San Marino proved to be a great destination for our first proper trip as a family. We arrived to San Marino on Friday evening and left on Monday morning which meant that we had two full days to explore the City of San Marino, the capital of the Republic of San Marino.
San Marino is a tiny independent country in northern Italy close to the Adriatic Sea. It’s the third smallest country in Europe (after Vatican and Monaco) and the oldest republic in the world. There are no borders between Italy and San Marino. The official language is Italian and the currency is euro.
San Marino town is perched atop Monte Titano which is the highest peak in the country at 739 m above sea level. There are several settlements in San Marino country called castelli (castles) and they are: City of San Marino, officially Città di San Marino, Acquaviva, Borgo Maggiore, Domagnano, Faetano, Fiorentino, Montegiardino, Serravalle and Chiesanuova. Actually we drove through several of these on our way up to San Marino town and I’ve also visited Borgo Maggiore.
Enjoy the photos of beautiful San Marino town, the capital of Republic of San Marino.
Our first day trip abroad as a family with our baby boy V. was on a Sunday to Udine, Italy. Why did I choose Udine? A silly reason really. Some time ago I wrote a post where I mentioned a city I visited for each letter of the English alphabet. Of course, there were letters such as X, Y and Q for which I couldn’t add a city and it’s very unlikely that I’ll ever visit such faraway exotic places. But even though I haven’t visited a city whose name begins with letter U that at least could be easily rectified. You see, there’s a town called Umag in Croatia that I could visit but another thought came to my mind too: I could go to Udine, Italy. It’s not far away and it’s way more fun to visit Italy than to go to Umag which is actually a lovely seaside town famous as a venue for a major tennis tournament. Fast forward a year and I’m thinking about travelling with our baby when I remember my idea about Udine. Yes, that would be a perfect first day trip abroad with a baby since Udine is less than 2.5 hours away from us (one way). And I love Italy! So, that’s why we visited Udine.
As it turned out, Udine is a rather pretty Italian town with porticoes which I absolutely adore (I first saw them in Bologna). We spent our time in Udine walking around leisurely and taking in the sights. It was a sunny and warm day and our baby V. seemed to enjoy being out and about with us. He was a perfect little traveller 🙂 He clearly takes after his mum 😉 When I get the chance I’ll blog more about our visit so this post is just a teaser of what’s to come.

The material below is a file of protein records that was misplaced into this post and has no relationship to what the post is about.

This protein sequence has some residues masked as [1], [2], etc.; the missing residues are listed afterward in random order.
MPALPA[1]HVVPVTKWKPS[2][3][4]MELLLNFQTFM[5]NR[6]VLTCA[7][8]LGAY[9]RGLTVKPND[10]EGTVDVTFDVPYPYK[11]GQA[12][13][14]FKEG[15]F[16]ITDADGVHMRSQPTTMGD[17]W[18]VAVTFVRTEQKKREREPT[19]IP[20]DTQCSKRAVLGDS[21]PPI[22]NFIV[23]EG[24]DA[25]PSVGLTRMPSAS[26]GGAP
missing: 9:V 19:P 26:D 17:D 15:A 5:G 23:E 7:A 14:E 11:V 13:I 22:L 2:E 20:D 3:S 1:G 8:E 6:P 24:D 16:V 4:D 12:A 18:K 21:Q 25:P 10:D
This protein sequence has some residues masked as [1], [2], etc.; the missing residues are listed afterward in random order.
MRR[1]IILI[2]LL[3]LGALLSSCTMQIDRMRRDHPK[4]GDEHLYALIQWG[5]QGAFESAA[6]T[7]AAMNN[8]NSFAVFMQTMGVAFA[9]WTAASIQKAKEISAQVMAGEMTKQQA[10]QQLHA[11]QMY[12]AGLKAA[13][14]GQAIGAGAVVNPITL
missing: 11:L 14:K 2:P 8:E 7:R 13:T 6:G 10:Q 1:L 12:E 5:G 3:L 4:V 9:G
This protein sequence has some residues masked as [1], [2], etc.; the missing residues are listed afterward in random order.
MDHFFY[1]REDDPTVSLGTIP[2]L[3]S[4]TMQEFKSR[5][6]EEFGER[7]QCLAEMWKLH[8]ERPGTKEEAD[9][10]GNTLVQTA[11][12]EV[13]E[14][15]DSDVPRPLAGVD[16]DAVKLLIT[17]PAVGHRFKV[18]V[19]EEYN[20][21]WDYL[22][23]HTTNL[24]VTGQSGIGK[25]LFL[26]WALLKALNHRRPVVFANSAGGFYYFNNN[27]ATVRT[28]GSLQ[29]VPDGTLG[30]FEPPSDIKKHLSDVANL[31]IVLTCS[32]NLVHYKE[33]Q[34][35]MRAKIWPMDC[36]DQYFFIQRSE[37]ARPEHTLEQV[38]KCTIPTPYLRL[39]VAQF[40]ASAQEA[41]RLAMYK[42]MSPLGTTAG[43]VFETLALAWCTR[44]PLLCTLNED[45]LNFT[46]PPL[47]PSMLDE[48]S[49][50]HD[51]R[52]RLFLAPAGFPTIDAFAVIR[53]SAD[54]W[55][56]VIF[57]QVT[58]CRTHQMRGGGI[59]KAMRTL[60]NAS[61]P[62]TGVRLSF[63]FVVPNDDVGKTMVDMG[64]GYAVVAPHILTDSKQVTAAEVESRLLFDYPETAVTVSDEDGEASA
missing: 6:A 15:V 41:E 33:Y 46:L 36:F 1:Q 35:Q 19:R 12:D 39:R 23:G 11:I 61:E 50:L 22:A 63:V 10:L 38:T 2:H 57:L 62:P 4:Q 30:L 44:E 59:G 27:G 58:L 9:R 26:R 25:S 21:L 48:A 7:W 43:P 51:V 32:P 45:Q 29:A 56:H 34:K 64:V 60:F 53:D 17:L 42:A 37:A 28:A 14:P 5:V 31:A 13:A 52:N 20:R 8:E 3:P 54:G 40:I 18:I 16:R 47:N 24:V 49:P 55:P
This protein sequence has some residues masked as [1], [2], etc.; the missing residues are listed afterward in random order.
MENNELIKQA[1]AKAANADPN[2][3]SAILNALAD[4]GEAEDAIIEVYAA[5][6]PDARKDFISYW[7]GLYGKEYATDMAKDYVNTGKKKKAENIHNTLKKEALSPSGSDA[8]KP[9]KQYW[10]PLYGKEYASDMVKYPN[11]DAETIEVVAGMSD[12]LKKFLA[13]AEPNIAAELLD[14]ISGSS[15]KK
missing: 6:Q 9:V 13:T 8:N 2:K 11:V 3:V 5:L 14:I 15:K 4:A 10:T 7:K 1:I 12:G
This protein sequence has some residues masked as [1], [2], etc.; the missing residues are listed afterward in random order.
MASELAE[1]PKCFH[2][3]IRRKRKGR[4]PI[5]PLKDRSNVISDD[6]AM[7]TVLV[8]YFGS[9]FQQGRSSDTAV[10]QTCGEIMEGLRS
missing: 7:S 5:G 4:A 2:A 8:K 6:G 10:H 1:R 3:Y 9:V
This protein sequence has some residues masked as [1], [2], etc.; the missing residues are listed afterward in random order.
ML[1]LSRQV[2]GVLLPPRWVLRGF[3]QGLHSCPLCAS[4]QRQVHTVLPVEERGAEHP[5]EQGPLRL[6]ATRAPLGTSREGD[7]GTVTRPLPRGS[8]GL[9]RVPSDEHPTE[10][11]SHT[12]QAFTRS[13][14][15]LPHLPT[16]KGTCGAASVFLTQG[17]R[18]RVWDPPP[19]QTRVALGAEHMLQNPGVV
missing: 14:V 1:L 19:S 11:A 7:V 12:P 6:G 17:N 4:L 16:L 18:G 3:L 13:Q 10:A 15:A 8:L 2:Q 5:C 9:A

Enjoy the photos of Udine!
Bel paese (meaning beautiful country in Italian) is definitely a great term for Italy. While most of the people visit Venice or Florence or Rome, I doubt that many have ventured to historical port city of Genoa. Perhaps you went on a cruise along the Mediterranean and you embarked on your cruise ship in Genoa? But did you roam its gritty streets and have you seen its baroque palaces and lively squares? Did you know that Genoa is the birthplace of Christopher Columbus and that it once was a powerful merchant republic just like Venice? It even shares its flag with England ( St. George’s flag). A part of the old town of Genoa is inscribed on the World Heritage List (UNESCO) which is just another reason you should visit Genoa one day. And no, this isn’t a sponsored post 🙂 I dare you to give Genoa a chance.
Sirmione is a charming little Italian town on the Lake Garda. When it’s not overrun with day-trippers it offers tranquility and spa treatments at its many hotels. The symbol of Sirmione is the Scaliger castle (13th ct). You can climb its tower to get a nice view of the Lake Garda and the entire town. Once you cross the castle’s drawbridge you enter historical Sirmione. Another noteworthy attraction is the Grottoes of Catullus, the remains of a Roman private house, the largest such uncovered in the northern Italy. This villa is mentioned in the poems of the first famous resident of Sirmione who lived there in 1st century BC (the Roman poet Gaius Valerius Catullus). There are several interesting small churches too. But the town’s claim to fame are its thermal springs. Many famous writers visited Sirmione such as Alfred Tennyson, Ezra Pound and James Joyce. I shouldn’t forget to mention the famous Italian writers Giosuè Carducci and Antonio Fogazzaro who wrote about Sirmione as well as the notorious Gabriele D’Annunzio who found the short-lived Italian Regency of Carnaro in Fiume (Rijeka, Croatia) with himself as the Fascist leader. English writer Naomi Jacob made Sirmione her home. One of the best opera singers of all times had a villa here too: Maria Callas.